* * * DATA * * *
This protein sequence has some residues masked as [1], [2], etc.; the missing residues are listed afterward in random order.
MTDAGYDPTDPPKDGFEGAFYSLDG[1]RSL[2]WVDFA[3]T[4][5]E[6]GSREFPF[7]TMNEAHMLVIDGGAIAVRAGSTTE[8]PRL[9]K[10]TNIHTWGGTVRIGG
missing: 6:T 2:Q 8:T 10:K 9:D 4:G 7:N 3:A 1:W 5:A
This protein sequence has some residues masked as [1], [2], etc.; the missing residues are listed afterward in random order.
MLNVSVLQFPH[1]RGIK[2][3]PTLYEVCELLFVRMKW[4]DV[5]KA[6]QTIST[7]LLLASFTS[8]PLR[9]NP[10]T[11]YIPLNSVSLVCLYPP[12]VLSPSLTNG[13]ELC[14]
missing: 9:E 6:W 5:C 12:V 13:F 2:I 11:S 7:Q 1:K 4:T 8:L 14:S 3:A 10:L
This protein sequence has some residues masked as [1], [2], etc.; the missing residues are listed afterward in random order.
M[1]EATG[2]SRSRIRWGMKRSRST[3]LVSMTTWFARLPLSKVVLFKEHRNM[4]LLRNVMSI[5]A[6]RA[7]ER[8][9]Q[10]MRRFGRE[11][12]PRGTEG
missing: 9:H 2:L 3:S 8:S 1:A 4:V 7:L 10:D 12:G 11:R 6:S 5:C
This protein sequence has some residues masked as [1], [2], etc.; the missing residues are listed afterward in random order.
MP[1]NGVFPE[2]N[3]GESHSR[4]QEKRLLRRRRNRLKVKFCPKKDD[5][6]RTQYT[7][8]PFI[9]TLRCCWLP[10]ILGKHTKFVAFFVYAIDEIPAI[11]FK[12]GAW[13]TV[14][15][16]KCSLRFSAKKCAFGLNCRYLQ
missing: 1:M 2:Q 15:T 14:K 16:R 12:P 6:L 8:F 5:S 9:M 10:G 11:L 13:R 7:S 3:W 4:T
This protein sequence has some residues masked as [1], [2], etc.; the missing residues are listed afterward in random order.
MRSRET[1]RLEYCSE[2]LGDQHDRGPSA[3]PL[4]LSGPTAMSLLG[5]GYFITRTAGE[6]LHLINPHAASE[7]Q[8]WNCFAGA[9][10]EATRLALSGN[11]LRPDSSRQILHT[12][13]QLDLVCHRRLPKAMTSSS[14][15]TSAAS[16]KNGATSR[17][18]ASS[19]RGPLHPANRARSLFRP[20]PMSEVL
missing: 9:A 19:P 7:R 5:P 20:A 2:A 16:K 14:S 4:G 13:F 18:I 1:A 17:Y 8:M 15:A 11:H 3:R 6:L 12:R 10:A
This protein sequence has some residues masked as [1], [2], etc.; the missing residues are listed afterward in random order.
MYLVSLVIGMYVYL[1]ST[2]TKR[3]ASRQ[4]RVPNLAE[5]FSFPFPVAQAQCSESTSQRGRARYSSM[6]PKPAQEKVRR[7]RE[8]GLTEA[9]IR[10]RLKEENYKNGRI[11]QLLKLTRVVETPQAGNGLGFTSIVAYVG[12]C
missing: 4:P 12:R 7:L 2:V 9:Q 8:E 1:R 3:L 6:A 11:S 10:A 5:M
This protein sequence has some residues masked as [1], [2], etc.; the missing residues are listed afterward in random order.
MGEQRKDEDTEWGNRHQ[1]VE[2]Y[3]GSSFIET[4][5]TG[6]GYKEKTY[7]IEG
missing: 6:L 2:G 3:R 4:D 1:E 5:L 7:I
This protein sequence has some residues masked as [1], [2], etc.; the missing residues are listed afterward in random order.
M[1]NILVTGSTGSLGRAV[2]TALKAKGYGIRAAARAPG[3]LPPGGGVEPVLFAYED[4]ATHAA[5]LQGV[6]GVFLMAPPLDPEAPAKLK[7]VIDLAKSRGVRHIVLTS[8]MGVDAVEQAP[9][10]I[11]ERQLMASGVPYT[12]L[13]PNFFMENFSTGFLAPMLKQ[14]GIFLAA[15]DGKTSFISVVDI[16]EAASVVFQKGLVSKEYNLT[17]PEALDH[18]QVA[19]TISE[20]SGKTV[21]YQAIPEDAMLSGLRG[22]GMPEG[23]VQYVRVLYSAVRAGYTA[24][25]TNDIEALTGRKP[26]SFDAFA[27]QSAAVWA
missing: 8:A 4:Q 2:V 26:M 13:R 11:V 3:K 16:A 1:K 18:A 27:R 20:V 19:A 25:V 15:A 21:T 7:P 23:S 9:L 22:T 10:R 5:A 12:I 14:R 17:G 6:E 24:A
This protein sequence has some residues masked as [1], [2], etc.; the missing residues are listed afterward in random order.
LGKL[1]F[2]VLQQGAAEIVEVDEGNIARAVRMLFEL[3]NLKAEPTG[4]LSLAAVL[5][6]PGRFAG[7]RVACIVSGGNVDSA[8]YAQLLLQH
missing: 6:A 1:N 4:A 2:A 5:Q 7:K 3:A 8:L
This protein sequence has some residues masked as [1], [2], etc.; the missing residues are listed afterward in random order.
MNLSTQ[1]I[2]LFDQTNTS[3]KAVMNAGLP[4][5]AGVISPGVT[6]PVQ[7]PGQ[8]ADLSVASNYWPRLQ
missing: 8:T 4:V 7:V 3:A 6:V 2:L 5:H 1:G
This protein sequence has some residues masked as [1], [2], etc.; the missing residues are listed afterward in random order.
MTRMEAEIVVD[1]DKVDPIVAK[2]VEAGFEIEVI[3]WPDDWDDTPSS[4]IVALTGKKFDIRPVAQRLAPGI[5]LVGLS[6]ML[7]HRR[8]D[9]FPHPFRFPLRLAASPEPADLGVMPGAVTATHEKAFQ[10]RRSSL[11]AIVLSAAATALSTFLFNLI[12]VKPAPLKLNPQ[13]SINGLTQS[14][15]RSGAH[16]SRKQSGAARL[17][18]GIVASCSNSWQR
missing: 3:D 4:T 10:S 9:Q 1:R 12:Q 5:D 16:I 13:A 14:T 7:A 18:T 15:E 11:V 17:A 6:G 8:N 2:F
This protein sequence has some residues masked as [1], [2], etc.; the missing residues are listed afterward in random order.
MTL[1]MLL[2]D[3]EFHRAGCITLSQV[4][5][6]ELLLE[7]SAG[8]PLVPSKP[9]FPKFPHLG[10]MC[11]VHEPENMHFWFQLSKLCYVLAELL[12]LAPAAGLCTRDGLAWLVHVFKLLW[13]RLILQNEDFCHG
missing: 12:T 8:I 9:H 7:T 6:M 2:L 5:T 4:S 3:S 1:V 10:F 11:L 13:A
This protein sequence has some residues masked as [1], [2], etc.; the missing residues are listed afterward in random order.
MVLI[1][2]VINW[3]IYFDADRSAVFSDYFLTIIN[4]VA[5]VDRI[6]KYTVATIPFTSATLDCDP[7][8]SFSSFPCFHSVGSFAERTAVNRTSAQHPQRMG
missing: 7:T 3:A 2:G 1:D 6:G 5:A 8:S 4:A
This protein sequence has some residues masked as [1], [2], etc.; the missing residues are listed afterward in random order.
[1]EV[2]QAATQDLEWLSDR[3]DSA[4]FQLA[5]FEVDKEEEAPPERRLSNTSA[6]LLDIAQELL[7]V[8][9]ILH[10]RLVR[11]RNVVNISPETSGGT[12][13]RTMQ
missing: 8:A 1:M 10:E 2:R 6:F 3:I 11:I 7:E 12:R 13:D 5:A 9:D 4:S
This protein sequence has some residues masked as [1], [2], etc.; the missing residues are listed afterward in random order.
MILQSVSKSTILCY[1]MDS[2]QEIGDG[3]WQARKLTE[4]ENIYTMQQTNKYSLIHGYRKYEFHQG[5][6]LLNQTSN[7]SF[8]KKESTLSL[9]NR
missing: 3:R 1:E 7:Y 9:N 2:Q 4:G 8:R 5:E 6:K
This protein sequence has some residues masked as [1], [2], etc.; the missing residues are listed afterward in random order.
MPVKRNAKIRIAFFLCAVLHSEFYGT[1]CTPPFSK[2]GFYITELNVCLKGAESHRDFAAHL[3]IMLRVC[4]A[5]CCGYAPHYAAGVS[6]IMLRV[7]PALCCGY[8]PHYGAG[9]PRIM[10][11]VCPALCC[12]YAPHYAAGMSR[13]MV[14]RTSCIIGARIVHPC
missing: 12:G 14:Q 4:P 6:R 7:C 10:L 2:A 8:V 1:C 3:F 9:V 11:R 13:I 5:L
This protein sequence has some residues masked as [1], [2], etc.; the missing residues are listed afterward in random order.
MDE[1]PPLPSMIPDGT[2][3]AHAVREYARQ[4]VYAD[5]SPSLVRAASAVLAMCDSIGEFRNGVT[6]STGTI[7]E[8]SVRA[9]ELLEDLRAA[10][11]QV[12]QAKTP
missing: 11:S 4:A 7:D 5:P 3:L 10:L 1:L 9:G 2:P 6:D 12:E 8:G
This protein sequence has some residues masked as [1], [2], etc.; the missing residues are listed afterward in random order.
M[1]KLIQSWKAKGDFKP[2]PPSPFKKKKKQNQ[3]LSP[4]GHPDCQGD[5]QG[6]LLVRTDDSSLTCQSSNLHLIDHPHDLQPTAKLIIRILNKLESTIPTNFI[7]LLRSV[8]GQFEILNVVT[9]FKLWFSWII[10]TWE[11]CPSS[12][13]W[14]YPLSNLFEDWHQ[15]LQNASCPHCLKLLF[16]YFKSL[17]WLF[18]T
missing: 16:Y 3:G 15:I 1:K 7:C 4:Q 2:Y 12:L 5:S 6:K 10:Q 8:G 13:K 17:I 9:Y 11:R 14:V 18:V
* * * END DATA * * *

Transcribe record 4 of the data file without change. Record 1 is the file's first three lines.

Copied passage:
This protein sequence has some residues masked as [1], [2], etc.; the missing residues are listed afterward in random order.
MP[1]NGVFPE[2]N[3]GESHSR[4]QEKRLLRRRRNRLKVKFCPKKDD[5][6]RTQYT[7][8]PFI[9]TLRCCWLP[10]ILGKHTKFVAFFVYAIDEIPAI[11]FK[12]GAW[13]TV[14][15][16]KCSLRFSAKKCAFGLNCRYLQ
missing: 1:M 2:Q 15:T 14:K 16:R 12:P 6:L 8:F 5:S 9:M 10:G 11:L 13:R 7:S 3:W 4:T